February 2007 The Walrus Kay Armatage “Gertrude Stein’s Radical Grammar”
The publishers do a disservice to the argument and the facts put forth by asserting in the table of contents that the article is about “Why Gertrude Stein hated commas”. She didn’t. She was indifferent to them.
And, as the Poetry and Grammar lecture which Armatage draws upon indicates, she, that is Stein, used them, that is commas, to great effect. My favourite Stein comma passage is from A Novel of Thank You.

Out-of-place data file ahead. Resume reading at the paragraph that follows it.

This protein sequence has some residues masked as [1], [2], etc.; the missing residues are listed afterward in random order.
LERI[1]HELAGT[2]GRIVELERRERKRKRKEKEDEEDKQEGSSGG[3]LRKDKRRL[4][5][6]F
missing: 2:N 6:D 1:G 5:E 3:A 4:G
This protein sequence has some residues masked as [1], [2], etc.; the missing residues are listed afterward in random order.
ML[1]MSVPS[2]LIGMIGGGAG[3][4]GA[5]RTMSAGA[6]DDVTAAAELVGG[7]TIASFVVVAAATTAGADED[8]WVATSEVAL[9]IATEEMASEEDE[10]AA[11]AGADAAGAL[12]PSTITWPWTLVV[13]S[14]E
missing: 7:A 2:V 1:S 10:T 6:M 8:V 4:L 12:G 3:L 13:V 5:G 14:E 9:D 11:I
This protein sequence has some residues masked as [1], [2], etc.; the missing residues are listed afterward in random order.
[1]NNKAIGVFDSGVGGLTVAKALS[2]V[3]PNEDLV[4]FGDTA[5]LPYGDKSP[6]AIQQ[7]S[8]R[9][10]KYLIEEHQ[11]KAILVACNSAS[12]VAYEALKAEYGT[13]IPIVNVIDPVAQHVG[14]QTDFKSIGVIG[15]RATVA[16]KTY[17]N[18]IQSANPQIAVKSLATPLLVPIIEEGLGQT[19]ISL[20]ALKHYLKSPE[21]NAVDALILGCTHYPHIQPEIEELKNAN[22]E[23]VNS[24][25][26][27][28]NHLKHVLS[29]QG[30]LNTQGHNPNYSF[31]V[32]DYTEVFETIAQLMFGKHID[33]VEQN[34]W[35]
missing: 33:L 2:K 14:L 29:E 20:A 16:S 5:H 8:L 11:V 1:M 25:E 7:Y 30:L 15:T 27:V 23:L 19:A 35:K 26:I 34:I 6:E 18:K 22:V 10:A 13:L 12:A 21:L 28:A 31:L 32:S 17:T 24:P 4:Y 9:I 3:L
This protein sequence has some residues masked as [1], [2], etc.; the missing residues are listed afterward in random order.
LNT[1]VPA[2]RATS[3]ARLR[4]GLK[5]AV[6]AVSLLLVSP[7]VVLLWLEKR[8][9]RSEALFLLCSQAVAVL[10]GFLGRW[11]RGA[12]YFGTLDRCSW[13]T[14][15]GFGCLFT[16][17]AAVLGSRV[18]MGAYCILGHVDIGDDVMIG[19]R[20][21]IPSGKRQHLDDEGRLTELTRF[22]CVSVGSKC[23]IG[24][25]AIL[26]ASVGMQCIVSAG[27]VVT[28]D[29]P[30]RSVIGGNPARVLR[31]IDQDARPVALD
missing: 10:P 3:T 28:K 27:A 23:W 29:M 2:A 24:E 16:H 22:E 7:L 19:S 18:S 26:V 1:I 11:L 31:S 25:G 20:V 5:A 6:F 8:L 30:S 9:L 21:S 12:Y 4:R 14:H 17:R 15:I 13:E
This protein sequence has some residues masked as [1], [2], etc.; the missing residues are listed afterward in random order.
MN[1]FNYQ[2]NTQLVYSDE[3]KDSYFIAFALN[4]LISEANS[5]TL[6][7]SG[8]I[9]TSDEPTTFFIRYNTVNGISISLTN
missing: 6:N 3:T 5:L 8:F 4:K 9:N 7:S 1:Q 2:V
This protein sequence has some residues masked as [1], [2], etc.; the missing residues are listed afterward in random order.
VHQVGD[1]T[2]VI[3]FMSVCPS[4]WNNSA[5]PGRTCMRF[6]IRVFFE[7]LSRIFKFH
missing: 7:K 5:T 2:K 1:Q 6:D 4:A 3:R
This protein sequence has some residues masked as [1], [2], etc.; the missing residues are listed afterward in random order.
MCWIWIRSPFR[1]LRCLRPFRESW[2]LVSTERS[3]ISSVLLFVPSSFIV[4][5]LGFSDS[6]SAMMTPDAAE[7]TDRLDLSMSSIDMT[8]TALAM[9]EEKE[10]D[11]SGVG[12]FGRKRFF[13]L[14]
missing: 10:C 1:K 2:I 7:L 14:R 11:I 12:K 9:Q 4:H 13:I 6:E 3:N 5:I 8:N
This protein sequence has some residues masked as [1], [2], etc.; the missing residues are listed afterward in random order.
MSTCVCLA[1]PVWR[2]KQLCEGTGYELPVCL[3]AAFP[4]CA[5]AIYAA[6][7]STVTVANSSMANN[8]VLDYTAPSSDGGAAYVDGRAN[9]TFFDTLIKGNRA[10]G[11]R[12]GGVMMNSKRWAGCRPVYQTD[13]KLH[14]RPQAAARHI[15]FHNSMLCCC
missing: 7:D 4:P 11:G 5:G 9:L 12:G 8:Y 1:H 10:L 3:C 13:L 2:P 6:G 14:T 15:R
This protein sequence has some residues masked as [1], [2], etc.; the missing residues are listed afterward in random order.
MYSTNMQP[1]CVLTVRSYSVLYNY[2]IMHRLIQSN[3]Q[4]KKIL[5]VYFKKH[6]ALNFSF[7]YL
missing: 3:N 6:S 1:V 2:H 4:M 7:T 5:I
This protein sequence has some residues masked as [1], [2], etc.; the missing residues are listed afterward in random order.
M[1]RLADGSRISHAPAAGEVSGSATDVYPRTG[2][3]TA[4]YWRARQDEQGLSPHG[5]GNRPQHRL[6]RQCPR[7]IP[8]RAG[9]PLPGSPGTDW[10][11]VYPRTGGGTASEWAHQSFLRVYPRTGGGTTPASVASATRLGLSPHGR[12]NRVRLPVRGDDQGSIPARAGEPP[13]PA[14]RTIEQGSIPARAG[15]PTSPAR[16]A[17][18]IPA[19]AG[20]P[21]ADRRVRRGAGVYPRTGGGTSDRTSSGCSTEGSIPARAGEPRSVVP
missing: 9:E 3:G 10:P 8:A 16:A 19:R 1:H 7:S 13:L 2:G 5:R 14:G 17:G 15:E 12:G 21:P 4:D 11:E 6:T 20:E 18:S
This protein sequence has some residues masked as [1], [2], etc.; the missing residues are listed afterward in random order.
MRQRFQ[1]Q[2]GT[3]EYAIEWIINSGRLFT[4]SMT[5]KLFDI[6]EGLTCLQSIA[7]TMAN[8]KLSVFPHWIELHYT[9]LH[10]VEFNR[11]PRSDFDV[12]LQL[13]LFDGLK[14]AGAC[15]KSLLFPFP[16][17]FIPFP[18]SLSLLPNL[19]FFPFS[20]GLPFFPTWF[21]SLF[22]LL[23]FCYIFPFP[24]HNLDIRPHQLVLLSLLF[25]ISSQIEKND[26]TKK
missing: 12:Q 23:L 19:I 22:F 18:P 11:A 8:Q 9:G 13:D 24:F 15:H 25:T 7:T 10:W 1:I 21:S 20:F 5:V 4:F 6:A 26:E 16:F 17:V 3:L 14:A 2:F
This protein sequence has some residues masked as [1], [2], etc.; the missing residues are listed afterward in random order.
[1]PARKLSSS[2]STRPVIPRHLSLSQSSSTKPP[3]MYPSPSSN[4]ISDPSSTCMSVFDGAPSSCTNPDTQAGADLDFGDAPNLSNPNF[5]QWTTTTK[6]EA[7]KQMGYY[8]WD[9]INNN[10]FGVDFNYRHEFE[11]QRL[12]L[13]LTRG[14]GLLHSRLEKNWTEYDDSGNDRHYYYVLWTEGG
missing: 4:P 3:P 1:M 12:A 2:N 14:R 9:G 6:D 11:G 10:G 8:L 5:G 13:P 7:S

She find it just as easy she find it just as easy, she finds it just as easy.
There in that context is the theme of ease in relation to the mark of punctuation, a theme ever so similar to the comma remarks in Poetry and Grammar.
And so, as Armatage leaves readers with a question and a set of observations:
I don’t feel as strongly about commas as Stein did, and who can, really? And there’s the dreaded question mark.
I leave you with a question: can one have a strong feeling of indifference? Yes, I suppose, if one is a very strong anyone.
And so for day 209